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tax news

Treatment of stock options

Volume 00-4 July/August 2001

Continued from page 1

TAX NEWS is a bimonthly publication of the Communications Services Bureau, California Franchise Tax Board. Its primary objective is to provide information to income tax practitioners about state income tax laws, regulations, policies and procedures.
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Nonresident taxpayers who performed services both within and outside of California must allocate to California that portion of total compensation reasonably attributed to services performed in this state (California Regulation 17951-5). One reasonable method is an allocation based on time.

The period of time includes the total amount of time from the date of grant to the date of exercise (or the date employment ended, if earlier). The basis for this position is that we properly characterize the income upon exercise as compensation for services during the time the stock increased in value.

The ratio used in allocating the stock option income is (allocation ratio):

California workdays from date of grant to date of exercise
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Total workdays from date of grant to date of exercise

Income taxable by California = Total stock option income x allocation ratio

If a taxpayer performs services for the corporation entirely within California, but exercises the option after terminating employment and becoming a nonresident, the difference between the fair market value of the stock on the date of exercise and the option price has a source in California even though the underlying value of the stock may have increased after the taxpayer became a nonresident.

Incentive Stock Options

When a taxpayer exercises an ISO while a California resident or while a nonresident and then disposes of the stock in a disqualifying disposition (the holding period requirements under IRC section 422 are not met) while a nonresident, the income from the disqualifying disposition is functionally equivalent to income from the exercise of an NQSO and we properly characterize it as wages.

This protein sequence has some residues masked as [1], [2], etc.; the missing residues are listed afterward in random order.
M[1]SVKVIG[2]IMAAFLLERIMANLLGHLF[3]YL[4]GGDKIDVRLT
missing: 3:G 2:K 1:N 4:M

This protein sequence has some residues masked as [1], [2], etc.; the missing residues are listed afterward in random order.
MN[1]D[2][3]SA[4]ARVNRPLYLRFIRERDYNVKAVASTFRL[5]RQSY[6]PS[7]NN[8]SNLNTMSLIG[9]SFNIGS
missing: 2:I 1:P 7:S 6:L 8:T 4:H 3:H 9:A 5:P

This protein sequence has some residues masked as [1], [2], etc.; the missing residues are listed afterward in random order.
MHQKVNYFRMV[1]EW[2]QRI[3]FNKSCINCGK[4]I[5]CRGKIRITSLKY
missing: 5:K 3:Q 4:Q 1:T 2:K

The wage income is equal to the difference between the fair market value (FMV) of the shares on the date of exercise (or the sale price, if lower) and the amount paid for the shares. If the FMV of the shares on the date of sale is greater than the FMV of the shares on the date of exercise, we treat the further increase in value as capital gain income (Proposed Treasury Regulation 1.422A-1(b)(3)). Here are some examples:

Example 1: Mr. Smith, a resident of California, worked for X Company. He performed all his services in California during his entire career. On April 1, 1996, Mr. Smith's company granted him an option to purchase stock under its incentive stock option plan. On April 1, 1999, while still living and working in California, Mr. Smith exercised his option to purchase 30,000 shares of his company's stock. The option price on April 1, 1996, was $10 per share. The FMV on April 1, 1999, was $50 per share. On December 30, 1999, Mr. Smith retired and permanently moved to Florida. On March 15, 2000, he sold the 30,000 shares for $35 per share.

We characterize income from the disqualifying disposition of ISOs as wages. Because Mr. Smith performed all his services in California between the grant date and the date of exercise of the option, we treat 100 percent of the income as wages from a California source as follows:

FMV of stock, date of sale:
$1,050,000 (30,000 shares @ $35* per share)

Less: 
Option price, date of grant:

$300,000 (30,000 shares @ $10 per share)

Equal:
Wage income, California source:$750,000

*We used the sale price of $35 to compute the wage income because it is less than the exercise price of $50.

Continued on page 3

July/August 2001

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